, NAIROBI, Kenya, Oct 28 – The Kenya Bureau of Standards Council took their disagreements over the hiring process of the new Managing Director Joseph Koskey to a Parliamentary committee hearing where they differed sharply.
Eight Board members openly differed with Chairman Karanja Thiong’o on the short listing of three applicants to be forwarded to the Minister for appointment claiming he bulldozed the selection process.
It emerged that a section of the board wanted the short listing done purely on the basis of merit of scores from the interviews while the Chairman’s group wanted the top five vetted first on the basis of integrity and credibility before settling on a final list of five.
The eight members accused Mr Thiong’o of bypassing the procedure on the five top candidates and instead forwarding the top three without vetting and getting their original certificates.
“We had agreed on the top five candidates but on the final three we never agreed,” said council member Mary Ngeny.
Another member Gabriel Wakabia added: “In the other places where I have worked when there are differences the Chairman asks for a vote. In this case we asked him to do so but he refused.”
“As much as the names were forwarded there was no consensus on them,” said Council Secretary Julius Koringuro.
Mr Thiong’o however accused an unnamed board member of supplying unverified list of five members to the Minister where the current CEO was ranked number five.
“I can assure you that we worked as a team until that moment when some forces of darkness decided to go beyond the back of the Board to mislead the Minister,” said Mr Thiongo.
The Committee on Equal Opportunities is investigating the alleged irregular appointment of Joseph Koskey as the new Managing Director of the Bureau which has elicited sharp reactions from the business community and exposed sharp differences within the Council and the Industrialization Ministry. The Thursday’s session was explosive with the council members exchanging words.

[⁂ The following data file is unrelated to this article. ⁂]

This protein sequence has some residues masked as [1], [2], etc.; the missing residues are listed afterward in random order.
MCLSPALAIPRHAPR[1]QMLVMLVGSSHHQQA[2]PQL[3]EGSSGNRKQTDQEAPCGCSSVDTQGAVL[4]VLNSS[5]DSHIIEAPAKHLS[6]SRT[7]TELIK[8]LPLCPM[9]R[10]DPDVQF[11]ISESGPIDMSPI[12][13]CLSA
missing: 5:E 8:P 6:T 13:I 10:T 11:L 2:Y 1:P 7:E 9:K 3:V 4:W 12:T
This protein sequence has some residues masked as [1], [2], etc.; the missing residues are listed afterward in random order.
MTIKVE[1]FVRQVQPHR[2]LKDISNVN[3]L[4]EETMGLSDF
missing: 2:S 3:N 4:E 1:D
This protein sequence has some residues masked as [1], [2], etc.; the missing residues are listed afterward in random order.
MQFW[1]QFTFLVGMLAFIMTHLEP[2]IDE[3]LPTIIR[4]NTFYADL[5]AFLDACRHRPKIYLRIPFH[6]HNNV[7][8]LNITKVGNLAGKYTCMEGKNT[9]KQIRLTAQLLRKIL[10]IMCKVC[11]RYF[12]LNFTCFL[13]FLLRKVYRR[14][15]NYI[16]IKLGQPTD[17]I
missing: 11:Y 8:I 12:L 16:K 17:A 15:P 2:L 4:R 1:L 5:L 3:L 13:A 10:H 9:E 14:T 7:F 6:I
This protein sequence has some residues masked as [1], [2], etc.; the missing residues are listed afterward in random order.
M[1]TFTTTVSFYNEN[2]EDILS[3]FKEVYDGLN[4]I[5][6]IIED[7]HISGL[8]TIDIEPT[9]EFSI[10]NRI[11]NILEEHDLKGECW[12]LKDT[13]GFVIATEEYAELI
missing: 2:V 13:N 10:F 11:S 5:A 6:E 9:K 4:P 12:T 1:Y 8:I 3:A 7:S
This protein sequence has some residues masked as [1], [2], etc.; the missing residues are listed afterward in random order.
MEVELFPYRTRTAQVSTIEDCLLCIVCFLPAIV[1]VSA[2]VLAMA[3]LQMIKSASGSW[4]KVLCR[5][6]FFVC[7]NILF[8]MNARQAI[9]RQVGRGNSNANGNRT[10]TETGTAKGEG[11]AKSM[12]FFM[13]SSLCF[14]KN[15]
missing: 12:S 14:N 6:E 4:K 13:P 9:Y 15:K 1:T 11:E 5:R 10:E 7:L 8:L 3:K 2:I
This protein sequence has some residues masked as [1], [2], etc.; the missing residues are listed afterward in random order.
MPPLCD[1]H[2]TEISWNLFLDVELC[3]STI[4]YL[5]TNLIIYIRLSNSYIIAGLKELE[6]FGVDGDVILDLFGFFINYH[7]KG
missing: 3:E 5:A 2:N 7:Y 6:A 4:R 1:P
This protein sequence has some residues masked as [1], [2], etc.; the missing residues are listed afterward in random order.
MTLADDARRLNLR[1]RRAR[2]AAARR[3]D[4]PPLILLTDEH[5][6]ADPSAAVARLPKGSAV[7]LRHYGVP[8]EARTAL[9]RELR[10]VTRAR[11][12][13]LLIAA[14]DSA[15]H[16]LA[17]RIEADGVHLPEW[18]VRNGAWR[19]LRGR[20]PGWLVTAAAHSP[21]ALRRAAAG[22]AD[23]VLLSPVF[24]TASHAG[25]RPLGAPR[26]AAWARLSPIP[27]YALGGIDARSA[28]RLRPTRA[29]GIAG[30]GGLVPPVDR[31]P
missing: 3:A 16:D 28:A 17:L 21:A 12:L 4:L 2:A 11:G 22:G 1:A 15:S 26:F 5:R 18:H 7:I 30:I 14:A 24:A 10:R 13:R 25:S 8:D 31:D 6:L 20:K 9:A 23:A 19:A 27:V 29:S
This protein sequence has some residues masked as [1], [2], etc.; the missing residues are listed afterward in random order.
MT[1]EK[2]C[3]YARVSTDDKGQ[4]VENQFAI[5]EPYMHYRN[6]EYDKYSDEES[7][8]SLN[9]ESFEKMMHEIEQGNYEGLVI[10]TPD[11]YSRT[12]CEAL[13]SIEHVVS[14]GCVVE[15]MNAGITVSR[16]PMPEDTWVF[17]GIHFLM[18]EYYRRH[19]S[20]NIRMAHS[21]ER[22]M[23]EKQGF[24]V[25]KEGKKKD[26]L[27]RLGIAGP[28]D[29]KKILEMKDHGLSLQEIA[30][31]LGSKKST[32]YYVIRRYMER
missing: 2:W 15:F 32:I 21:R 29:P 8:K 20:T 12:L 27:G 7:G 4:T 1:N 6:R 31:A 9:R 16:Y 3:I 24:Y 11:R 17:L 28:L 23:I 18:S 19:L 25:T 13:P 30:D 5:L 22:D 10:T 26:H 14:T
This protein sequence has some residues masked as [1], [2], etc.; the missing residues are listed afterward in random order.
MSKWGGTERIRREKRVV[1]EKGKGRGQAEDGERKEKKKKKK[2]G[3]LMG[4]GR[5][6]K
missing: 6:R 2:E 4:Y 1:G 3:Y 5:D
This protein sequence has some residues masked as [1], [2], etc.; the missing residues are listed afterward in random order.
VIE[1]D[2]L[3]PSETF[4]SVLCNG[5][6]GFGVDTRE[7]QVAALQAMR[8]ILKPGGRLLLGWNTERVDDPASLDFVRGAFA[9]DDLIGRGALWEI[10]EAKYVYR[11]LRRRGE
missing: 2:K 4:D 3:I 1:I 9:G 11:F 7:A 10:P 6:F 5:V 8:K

“I am afraid we cannot vouch on the integrity of some of the members we have,” said Francis Odero.
“As a government representative I must tell you that this Board was divided,” confirmed Erastus Kimuria who represents the PS Industrialization.
Last week Minister Henry Kosgey and Permanent Secretary Karanja Kibicho disagreed at the same committee on the same matter.
Earlier on Thursday it emerged that the public is set to loose millions of shillings owing to a decision by the board to institute two recruitment processes for the CEO. The council had initially contracted consultancy firm KPMG to recruit the CEO and agreed on a fee of Sh1.5 million out of which 40 percent was paid. The rest was to be paid at the end of the contract.
However the two organisations disagreed on the process at which the Council cancelled the process and now KPMG is claiming the rest of the money. KPMG CEO Josphat Mwaura told the committee that by the time the Council cancelled the contract the timelines had expired and his company had delivered its responsibilities.
“We are in consultations over the matter. I am claiming my money on work done,” said Mr Mwaura